‘Saving Sally’ Review: Worth the wait

Oggs Cruz
‘Saving Sally’ Review: Worth the wait
It took 12 years to make 'Saving Sally,' and the result is an astounding achievement from the intrepid 'Sally' team, led by director Avid Liongoren

In an industry that thrives in quantity over craftsmanship, where filmmakers are required to deliver their work within the unrealistic timeline of a few months, Avid Liongoren’s Saving Sally is both a wonder and a rarity. (READ: An MMFF 2016 rundown: Why you should watch all 8 entries)

The film, which blends live action and animation in a story about a boy who is very much in love with a girl, took more than a decade to make, with intrepid Liongoren lovingly putting together the pieces in between projects. The film is finally finished, and while its making may prove to be the more complicated and intriguing story, Saving Sally on its own is something worth the wait. (READ: [MMFF 2016] Saving ‘Saving Sally,’ 12 years in the making)

SAVING SALLY. After 12 years, the movie starring Rhian Ramos and Enzo Marcos has now hit the big screen.

Familiar storyline, charming animation

Ever since Sally (Rhian Ramos) rescued him from the school bully, Marty (Enzo Marcos) has been head over heels in love with her. 

Marty with his sketches

Unfortunately, he’s more comfortable expressing his emotions through the many sketches of Sally that he keeps hidden behind his bedroom wall. Unable to tell Sally how he truly feels, he’s been relegated the role of best friend, the hapless conduit between his one true love and the alpha male (TJ Trinidad) she has chosen to be her boyfriend.

It’s a familiar storyline, one whose turns and grooves are the stuff that everyday romances are made of. This gives Liongoren the opportunity to create a world that outshines the ordinary, one where the streets of Manila are littered with monsters of various shapes and sizes, and heightened emotions are portrayed through charming animation.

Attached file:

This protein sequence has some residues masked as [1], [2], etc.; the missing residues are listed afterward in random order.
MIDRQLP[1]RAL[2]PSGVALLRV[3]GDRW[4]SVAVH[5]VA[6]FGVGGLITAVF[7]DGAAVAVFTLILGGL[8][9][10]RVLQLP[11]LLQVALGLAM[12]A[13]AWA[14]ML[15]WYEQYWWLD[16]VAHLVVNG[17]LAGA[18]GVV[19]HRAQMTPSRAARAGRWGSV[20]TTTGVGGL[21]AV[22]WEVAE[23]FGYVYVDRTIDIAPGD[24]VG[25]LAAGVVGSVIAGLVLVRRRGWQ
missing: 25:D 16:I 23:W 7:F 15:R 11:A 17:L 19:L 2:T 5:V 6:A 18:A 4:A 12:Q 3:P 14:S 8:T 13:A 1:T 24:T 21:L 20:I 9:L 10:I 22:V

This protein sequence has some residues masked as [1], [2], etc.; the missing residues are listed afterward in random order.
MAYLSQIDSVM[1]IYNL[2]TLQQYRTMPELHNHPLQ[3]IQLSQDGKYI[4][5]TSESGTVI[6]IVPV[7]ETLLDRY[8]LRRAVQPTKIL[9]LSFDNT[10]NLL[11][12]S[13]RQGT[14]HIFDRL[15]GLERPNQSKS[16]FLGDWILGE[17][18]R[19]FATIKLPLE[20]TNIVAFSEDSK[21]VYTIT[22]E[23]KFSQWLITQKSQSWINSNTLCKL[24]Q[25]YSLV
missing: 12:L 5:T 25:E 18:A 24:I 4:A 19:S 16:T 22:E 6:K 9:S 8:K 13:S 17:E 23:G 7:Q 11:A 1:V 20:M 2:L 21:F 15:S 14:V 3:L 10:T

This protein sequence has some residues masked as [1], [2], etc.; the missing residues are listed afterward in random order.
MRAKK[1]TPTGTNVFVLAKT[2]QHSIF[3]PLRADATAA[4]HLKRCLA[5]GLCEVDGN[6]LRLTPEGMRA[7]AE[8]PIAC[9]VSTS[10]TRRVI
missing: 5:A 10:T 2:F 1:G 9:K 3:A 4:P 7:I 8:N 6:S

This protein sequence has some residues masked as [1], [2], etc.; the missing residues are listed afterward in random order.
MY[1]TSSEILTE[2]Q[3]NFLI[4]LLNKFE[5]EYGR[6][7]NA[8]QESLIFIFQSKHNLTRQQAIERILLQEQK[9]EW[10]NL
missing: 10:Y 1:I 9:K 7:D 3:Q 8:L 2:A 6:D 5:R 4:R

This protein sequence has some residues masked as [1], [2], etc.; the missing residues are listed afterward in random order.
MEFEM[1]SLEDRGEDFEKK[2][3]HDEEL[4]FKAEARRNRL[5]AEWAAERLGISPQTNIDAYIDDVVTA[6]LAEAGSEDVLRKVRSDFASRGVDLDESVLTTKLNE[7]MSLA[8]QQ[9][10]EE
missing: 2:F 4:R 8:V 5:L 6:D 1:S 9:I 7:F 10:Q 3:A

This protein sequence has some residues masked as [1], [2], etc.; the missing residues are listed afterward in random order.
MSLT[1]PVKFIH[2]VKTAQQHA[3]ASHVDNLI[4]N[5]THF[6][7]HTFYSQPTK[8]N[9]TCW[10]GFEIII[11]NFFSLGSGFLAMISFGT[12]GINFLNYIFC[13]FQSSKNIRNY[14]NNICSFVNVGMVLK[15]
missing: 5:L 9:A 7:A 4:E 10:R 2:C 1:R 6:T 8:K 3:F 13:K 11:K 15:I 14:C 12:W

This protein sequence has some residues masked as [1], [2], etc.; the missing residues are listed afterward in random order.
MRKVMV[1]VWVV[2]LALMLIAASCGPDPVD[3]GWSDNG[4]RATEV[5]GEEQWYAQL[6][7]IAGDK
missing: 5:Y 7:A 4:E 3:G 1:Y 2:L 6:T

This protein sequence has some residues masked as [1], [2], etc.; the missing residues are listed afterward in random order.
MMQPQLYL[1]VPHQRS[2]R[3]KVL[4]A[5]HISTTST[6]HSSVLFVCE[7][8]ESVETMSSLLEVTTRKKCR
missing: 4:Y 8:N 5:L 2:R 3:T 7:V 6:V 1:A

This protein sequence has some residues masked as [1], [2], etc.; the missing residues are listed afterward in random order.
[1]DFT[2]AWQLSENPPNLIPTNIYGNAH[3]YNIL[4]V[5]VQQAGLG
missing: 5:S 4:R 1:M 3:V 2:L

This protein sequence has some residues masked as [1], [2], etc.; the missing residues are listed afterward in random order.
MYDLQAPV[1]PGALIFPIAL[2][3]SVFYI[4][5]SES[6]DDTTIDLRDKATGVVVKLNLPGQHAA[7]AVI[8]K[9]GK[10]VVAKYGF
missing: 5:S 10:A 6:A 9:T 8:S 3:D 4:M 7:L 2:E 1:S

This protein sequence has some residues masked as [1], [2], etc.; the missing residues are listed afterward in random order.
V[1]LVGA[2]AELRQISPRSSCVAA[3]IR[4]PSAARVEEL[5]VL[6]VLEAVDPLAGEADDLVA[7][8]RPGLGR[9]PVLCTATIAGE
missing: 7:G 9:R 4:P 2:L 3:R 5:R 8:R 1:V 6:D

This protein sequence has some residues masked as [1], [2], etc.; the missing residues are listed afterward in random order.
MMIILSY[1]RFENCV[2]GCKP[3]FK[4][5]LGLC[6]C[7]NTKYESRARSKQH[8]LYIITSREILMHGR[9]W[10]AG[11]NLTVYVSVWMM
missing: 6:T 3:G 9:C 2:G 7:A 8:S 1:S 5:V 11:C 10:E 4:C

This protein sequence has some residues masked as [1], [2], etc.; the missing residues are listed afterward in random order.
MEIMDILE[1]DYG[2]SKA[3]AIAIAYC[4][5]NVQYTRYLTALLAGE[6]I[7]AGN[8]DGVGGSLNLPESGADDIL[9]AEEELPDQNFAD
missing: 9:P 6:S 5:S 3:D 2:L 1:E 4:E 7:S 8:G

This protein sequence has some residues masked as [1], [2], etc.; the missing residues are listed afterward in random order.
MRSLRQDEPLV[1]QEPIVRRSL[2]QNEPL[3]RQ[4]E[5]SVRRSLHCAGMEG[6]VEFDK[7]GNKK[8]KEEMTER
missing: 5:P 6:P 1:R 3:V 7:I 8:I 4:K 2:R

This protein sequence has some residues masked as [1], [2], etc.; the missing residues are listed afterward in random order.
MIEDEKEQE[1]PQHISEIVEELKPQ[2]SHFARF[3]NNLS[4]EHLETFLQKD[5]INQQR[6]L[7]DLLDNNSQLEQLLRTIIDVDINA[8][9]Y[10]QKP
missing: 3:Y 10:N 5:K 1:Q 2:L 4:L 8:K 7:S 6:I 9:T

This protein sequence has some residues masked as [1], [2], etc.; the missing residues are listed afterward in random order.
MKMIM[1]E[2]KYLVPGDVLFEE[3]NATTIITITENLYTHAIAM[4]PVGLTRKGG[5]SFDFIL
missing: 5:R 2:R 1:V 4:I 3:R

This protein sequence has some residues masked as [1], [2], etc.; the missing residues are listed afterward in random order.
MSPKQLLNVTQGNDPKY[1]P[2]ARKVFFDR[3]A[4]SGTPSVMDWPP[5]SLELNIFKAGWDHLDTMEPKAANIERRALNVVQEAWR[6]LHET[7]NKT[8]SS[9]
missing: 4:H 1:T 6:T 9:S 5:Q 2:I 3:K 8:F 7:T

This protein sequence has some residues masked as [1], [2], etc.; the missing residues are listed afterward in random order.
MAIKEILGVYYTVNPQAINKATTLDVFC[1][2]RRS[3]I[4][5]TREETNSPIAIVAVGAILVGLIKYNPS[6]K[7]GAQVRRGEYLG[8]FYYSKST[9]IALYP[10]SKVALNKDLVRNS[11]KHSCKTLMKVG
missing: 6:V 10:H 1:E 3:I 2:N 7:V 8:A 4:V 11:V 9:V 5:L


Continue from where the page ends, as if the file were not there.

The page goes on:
This isn’t empty spectacle. It isn’t eye candy for eye candy’s sake. Saving Sally is affecting precisely because the medium it utilizes intensifies its characters’ relatable yearnings. 

Simple love made profound

 JEEPNEY LOVE. Sally and Marty find a lot of common ground. Note the monster next to Marty, an ordinary passenger on an ordinary day.

Saving Sally champions simple love made profound by the inability to express it in the most straightforward of ways. It is a film that stands for the underdogs.

Liongoren goes for bliss, for pleasure, for unabashed celebration, instead of a new take on love. If the film more than resembles the standard fairy tale where the boy wins his princess only because he saves her from some danger, it is only because this is the type of romance that exists in literature and pop culture as close to perfect, the type of romance to aspire for, to fantasize about. Still, Sally participates in her own saving, albeit with Marty’s help – and earlier in the film, she saves him, too. 

Saving Sally is the type of escapist entertainment that doesn’t pander to the most basic of sensations. It doesn’t take shortcuts with lowbrow humor or shoddy crafting. The film makes sure that whatever fuzzy feeling one gets when the guy wins his girl is earned and deserved. The film comprehends not just the joys of loving, it also touches on the pains and aches that are associated with it. 

Astounding achievement 

If only for the effort in finding ways to finish the film when almost everything seems to be working against it, Saving Sally is an astounding achievement. Thankfully, the effort matches the product, with the film turning out to be a sweet and lovely confection made indelible by the whirlwind of color and creativity. – Rappler.com

All images provided by Avid Liongoren or taken from Liongoren’s YouTube account. 

 Francis Joseph Cruz litigates for a living and writes about cinema for fun. The first Filipino movie he saw in the theaters was Carlo J. Caparas’ ‘Tirad Pass.’ Since then, he’s been on a mission to find better memories with Philippine cinema.



Add a comment

Sort by

There are no comments yet. Add your comment to start the conversation.